I’m a rabbi, and I’m working with my local Jewish community center to form a singles group. There are a lot of singles in our community, and we’re concerned about the escalating intermarriage that goes on.
We want to develop some programming to attract Jewish singles so that they can meet each other and socialize — and maybe, from there, relationships will form. We’re thinking of targeting those between the ages of 40 and 60, people who have never been married and those who have been married but do not have a partner anymore.
It’s very difficult for singles. Many of them are dissatisfied with the singles events and groups that currently exist in our area. I think that many of the people who go to such events feel intimidated. If they’ve gone once, they come back a year later and they see the same people. They basically receive a lot of negativism and are turned off.
We want to create a more attractive environment. Do you have any ideas how we can accomplish this? Your guidance would be greatly appreciated.
Shoshanna Rikon replies:
Singles events and mixers sometimes can be more harmful to a single or newly single person’s ego than not meeting anyone new at all. Unfortunately, many people who patronize these events are socially awkward. They are men and woman who are not able to meet singles through conventional, modern-day introductions (i.e. through co-workers, friends and family; in bars, through on-line dating sites or using personal ads). Many of these singles events end up seeming like old-school junior high dances where the men are all gathered around the refreshment stand while the woman sit with the friends they came with and either hope that a gentleman talks to them or, more commonly, hope that no one who knows them sees them there at all.I have attended a singles event or two in my day and, unfortunately, I experienced the same results. It is sad, because many of these people would like to find a meaningful relationship but do not have the tools or confidence to approach a stranger and introduce themselves. Many people are intimidated by being single and are fearful of being rejected, so they sit by themselves and meet no one at all. Other people who have attended these singles events get disenchanted quickly if they do not see people they are interested in. (Meaning: They do not find the gathering of people to be attractive and leave in a hurry.) That is the exact reason why I created my company, Shoshanna’s Matches. I realized that some people need another set of eyes and ears looking out for their best interests, and that’s where my business model began.I do understand that not everyone is open-minded or ready to outsource their pursuit of the perfect mate to someone else, so here is my suggestion to help out those who are single in your community: Instead of a “singles event,” how about organizing a fund-raiser or a community outreach program where singles can sign up and use their time to give back to the community, as well as meet new people with similar interests. Volunteering one’s time is not only good for the community; it also enables a person to feel better about his or her own self-worth. Every day many single people join organizations like Big Brothers/Big Sisters or sign up for charitable events like the Avon Walk (proceeds going to treatment and cure for breast cancer).Before I was a matchmaker — which seems like a lifetime ago — I worked in human resources. My first boss after college was a gentleman who had a Rolodex of the “who’s who” of Manhattan’s social, political and financial circles. So it came as a complete shock to me that he had met his second wife at a political fund-raiser. At first, I was perplexed, because this is a man who could be introduced to everyone and anyone. As I got to know him and his wife, I realized that it was their common interests that solidified them as a couple, and that if it weren’t for their love of the Democratic Party, they would never have met and married.My advice to you, rabbi, is to do something for your entire community and organize a fund-raiser or an event to sponsor a charitable cause that your congregation and community can get behind. Give singles an opportunity to meet people who share their interests in a more natural environment than the pressure-cooker of a singles mixer.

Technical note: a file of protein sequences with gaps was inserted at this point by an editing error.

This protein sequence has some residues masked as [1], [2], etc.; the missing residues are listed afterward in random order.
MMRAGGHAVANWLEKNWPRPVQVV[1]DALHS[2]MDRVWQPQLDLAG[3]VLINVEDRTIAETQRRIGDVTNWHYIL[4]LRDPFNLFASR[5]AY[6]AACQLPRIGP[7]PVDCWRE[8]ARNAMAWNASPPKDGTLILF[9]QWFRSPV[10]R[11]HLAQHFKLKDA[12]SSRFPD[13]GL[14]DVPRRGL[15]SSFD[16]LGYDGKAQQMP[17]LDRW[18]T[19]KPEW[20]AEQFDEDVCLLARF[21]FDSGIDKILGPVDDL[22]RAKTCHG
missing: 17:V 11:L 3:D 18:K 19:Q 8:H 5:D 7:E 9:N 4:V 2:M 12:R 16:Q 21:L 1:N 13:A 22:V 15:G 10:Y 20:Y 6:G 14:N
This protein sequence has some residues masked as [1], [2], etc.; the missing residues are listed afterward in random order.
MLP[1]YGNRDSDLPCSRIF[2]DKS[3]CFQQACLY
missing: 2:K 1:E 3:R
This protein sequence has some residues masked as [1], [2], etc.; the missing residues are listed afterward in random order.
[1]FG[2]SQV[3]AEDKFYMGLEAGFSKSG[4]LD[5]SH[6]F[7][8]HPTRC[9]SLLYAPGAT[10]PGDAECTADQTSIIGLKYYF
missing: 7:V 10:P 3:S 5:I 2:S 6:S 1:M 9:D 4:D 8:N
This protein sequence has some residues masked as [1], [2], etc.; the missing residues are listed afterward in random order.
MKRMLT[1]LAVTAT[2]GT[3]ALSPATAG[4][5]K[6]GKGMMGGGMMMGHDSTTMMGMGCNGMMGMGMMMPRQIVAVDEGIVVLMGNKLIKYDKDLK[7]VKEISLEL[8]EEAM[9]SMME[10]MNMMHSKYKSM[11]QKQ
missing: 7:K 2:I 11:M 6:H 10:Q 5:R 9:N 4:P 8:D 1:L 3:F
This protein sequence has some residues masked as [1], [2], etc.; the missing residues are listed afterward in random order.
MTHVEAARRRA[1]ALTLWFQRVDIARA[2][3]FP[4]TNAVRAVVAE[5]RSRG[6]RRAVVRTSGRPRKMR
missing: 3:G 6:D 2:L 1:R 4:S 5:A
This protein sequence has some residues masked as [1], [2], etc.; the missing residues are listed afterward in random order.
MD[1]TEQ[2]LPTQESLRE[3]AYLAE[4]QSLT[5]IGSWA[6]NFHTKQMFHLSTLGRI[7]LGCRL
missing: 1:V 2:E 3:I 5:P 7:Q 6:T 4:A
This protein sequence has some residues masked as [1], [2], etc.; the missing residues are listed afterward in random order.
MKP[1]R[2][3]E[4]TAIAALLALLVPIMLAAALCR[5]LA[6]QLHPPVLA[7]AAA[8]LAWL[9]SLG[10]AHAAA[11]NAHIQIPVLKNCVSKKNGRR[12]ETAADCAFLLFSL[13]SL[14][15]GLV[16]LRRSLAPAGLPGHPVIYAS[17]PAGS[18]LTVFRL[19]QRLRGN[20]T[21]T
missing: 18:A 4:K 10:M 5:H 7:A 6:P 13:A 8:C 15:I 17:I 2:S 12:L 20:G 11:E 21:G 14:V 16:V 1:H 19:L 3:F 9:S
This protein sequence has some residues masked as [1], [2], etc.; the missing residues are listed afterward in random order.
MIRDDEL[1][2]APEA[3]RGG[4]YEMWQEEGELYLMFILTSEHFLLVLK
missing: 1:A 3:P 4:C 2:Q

Shoshanna Rikon is the founder of Shoshanna’s Matches, which serves Jewish singles in the New York tri-state area.
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